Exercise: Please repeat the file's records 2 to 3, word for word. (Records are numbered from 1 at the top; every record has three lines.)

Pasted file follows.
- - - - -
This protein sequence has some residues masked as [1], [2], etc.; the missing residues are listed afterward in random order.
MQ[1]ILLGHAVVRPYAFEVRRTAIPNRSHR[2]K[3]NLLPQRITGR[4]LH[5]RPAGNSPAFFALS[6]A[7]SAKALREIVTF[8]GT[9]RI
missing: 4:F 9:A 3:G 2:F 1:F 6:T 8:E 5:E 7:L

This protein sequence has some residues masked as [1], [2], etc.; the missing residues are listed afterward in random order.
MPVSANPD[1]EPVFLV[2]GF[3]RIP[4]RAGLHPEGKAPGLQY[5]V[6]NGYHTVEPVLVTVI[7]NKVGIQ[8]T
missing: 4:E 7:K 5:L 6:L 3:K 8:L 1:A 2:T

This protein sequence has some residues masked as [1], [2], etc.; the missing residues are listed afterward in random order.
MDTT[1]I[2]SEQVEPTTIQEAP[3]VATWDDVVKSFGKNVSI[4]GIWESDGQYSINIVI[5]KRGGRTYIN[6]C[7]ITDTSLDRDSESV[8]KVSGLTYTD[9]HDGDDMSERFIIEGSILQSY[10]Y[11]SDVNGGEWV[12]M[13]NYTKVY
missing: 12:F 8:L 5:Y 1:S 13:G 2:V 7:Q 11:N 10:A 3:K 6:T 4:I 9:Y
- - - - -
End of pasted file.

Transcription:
This protein sequence has some residues masked as [1], [2], etc.; the missing residues are listed afterward in random order.
MPVSANPD[1]EPVFLV[2]GF[3]RIP[4]RAGLHPEGKAPGLQY[5]V[6]NGYHTVEPVLVTVI[7]NKVGIQ[8]T
missing: 4:E 7:K 5:L 6:L 3:K 8:L 1:A 2:T

This protein sequence has some residues masked as [1], [2], etc.; the missing residues are listed afterward in random order.
MDTT[1]I[2]SEQVEPTTIQEAP[3]VATWDDVVKSFGKNVSI[4]GIWESDGQYSINIVI[5]KRGGRTYIN[6]C[7]ITDTSLDRDSESV[8]KVSGLTYTD[9]HDGDDMSERFIIEGSILQSY[10]Y[11]SDVNGGEWV[12]M[13]NYTKVY
missing: 12:F 8:L 5:Y 1:S 13:G 2:V 7:Q 11:N 10:A 3:K 6:T 4:I 9:Y